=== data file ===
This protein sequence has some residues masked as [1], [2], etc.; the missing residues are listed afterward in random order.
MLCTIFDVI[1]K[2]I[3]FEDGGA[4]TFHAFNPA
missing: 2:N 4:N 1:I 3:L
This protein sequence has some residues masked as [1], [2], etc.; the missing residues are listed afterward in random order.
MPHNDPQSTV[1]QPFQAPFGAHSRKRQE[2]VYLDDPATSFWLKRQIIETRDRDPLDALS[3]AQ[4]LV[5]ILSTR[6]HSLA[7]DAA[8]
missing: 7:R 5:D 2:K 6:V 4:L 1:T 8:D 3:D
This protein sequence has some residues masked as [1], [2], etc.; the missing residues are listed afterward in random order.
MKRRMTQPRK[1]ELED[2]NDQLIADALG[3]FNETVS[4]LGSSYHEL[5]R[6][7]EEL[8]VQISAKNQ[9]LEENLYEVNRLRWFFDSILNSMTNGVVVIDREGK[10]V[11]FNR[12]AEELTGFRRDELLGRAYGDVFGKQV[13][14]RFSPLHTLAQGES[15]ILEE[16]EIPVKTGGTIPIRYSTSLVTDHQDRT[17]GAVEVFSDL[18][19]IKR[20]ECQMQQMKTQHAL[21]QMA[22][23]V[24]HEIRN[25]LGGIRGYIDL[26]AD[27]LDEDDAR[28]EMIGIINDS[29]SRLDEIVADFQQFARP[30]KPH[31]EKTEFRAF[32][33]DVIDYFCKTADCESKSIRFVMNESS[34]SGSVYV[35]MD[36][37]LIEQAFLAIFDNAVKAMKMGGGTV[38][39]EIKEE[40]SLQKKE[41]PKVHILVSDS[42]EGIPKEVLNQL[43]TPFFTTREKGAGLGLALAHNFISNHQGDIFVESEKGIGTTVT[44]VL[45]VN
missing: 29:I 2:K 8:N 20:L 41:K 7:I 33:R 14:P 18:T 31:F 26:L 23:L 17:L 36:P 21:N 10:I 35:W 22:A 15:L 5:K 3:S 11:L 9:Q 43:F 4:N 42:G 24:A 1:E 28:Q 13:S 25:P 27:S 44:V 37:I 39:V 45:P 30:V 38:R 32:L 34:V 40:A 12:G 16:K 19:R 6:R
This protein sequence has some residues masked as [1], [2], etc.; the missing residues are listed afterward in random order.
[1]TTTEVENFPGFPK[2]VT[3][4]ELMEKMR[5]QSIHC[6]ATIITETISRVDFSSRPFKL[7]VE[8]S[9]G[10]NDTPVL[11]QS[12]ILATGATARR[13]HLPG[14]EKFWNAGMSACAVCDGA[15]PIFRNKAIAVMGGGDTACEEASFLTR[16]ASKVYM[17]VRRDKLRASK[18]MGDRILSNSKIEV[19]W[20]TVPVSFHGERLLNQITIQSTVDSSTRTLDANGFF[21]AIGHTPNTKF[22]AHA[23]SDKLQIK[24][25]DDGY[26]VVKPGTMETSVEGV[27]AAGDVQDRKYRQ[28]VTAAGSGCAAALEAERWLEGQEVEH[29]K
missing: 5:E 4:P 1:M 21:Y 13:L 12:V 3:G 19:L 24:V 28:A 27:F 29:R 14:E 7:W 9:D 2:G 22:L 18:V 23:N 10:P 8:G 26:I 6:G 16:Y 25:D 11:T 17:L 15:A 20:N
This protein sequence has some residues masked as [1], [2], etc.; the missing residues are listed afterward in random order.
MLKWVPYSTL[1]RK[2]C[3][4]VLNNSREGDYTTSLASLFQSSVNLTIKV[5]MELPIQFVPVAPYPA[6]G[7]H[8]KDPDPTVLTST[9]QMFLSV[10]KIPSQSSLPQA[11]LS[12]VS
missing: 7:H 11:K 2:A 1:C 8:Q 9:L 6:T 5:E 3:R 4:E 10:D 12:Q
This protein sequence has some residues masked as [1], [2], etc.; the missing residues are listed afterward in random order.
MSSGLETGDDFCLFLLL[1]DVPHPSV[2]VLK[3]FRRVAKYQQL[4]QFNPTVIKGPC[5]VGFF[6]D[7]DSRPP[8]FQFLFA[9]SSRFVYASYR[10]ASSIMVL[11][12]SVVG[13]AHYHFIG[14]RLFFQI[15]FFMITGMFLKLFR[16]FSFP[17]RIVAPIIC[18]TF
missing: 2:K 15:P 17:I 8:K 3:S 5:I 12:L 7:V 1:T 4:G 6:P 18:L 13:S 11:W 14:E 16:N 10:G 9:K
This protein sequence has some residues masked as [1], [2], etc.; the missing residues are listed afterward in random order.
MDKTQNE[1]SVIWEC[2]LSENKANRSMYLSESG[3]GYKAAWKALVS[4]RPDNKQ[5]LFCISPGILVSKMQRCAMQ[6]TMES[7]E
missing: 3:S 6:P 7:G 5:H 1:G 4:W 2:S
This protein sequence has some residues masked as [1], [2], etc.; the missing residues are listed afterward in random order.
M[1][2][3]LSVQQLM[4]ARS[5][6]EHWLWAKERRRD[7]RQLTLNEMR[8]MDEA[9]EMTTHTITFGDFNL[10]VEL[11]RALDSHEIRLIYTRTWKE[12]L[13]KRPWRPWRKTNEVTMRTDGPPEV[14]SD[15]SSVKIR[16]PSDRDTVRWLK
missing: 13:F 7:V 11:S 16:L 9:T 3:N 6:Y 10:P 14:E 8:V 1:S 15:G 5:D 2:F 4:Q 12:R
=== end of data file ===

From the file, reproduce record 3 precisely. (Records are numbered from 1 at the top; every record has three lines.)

This protein sequence has some residues masked as [1], [2], etc.; the missing residues are listed afterward in random order.
MKRRMTQPRK[1]ELED[2]NDQLIADALG[3]FNETVS[4]LGSSYHEL[5]R[6][7]EEL[8]VQISAKNQ[9]LEENLYEVNRLRWFFDSILNSMTNGVVVIDREGK[10]V[11]FNR[12]AEELTGFRRDELLGRAYGDVFGKQV[13][14]RFSPLHTLAQGES[15]ILEE[16]EIPVKTGGTIPIRYSTSLVTDHQDRT[17]GAVEVFSDL[18][19]IKR[20]ECQMQQMKTQHAL[21]QMA[22][23]V[24]HEIRN[25]LGGIRGYIDL[26]AD[27]LDEDDAR[28]EMIGIINDS[29]SRLDEIVADFQQFARP[30]KPH[31]EKTEFRAF[32][33]DVIDYFCKTADCESKSIRFVMNESS[34]SGSVYV[35]MD[36][37]LIEQAFLAIFDNAVKAMKMGGGTV[38][39]EIKEE[40]SLQKKE[41]PKVHILVSDS[42]EGIPKEVLNQL[43]TPFFTTREKGAGLGLALAHNFISNHQGDIFVESEKGIGTTVT[44]VL[45]VN
missing: 29:I 2:K 8:N 20:L 41:K 7:I 33:R 14:P 18:T 31:F 26:L 23:L 17:L 36:P 21:N 10:I 35:W 22:A 15:L 5:K 3:S 11:L 9:Q 43:F 4:N 42:G 24:A 1:E 28:Q 13:S 25:P 27:S 44:V 37:I 39:V 45:P 30:V 38:R 32:L 34:V 40:A 12:G 16:K 19:R 6:R